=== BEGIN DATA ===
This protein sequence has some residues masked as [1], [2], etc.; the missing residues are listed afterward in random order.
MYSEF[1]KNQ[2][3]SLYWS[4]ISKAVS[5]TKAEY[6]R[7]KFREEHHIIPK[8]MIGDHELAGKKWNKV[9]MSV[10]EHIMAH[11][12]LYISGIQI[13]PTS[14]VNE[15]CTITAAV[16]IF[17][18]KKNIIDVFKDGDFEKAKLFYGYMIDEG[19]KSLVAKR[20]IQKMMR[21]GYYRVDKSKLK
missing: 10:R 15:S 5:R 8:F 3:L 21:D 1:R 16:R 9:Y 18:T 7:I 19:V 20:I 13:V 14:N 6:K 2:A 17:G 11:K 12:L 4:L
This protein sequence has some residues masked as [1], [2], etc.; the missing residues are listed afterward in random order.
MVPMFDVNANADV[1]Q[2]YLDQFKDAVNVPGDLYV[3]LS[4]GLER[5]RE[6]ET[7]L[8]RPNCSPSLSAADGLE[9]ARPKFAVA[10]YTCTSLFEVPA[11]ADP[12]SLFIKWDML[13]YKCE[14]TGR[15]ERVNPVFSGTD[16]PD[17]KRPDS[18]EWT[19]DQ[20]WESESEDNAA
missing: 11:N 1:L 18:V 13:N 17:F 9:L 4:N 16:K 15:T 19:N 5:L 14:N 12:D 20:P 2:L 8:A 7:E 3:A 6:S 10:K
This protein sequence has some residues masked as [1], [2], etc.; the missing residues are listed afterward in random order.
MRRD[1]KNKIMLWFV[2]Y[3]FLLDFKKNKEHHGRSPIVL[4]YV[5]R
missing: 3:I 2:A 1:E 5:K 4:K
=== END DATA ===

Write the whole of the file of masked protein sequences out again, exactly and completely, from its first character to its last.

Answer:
This protein sequence has some residues masked as [1], [2], etc.; the missing residues are listed afterward in random order.
MYSEF[1]KNQ[2][3]SLYWS[4]ISKAVS[5]TKAEY[6]R[7]KFREEHHIIPK[8]MIGDHELAGKKWNKV[9]MSV[10]EHIMAH[11][12]LYISGIQI[13]PTS[14]VNE[15]CTITAAV[16]IF[17][18]KKNIIDVFKDGDFEKAKLFYGYMIDEG[19]KSLVAKR[20]IQKMMR[21]GYYRVDKSKLK
missing: 10:R 15:S 5:R 8:F 3:L 21:D 1:R 16:R 9:Y 18:T 7:I 19:V 20:I 13:V 14:N 6:K 2:A 17:G 11:K 12:L 4:L
This protein sequence has some residues masked as [1], [2], etc.; the missing residues are listed afterward in random order.
MVPMFDVNANADV[1]Q[2]YLDQFKDAVNVPGDLYV[3]LS[4]GLER[5]RE[6]ET[7]L[8]RPNCSPSLSAADGLE[9]ARPKFAVA[10]YTCTSLFEVPA[11]ADP[12]SLFIKWDML[13]YKCE[14]TGR[15]ERVNPVFSGTD[16]PD[17]KRPDS[18]EWT[19]DQ[20]WESESEDNAA
missing: 11:N 1:L 18:V 13:N 17:F 9:L 4:N 16:K 15:T 19:N 5:L 14:N 12:D 20:P 2:L 8:A 7:E 3:A 6:S 10:K
This protein sequence has some residues masked as [1], [2], etc.; the missing residues are listed afterward in random order.
MRRD[1]KNKIMLWFV[2]Y[3]FLLDFKKNKEHHGRSPIVL[4]YV[5]R
missing: 3:I 2:A 1:E 5:K 4:K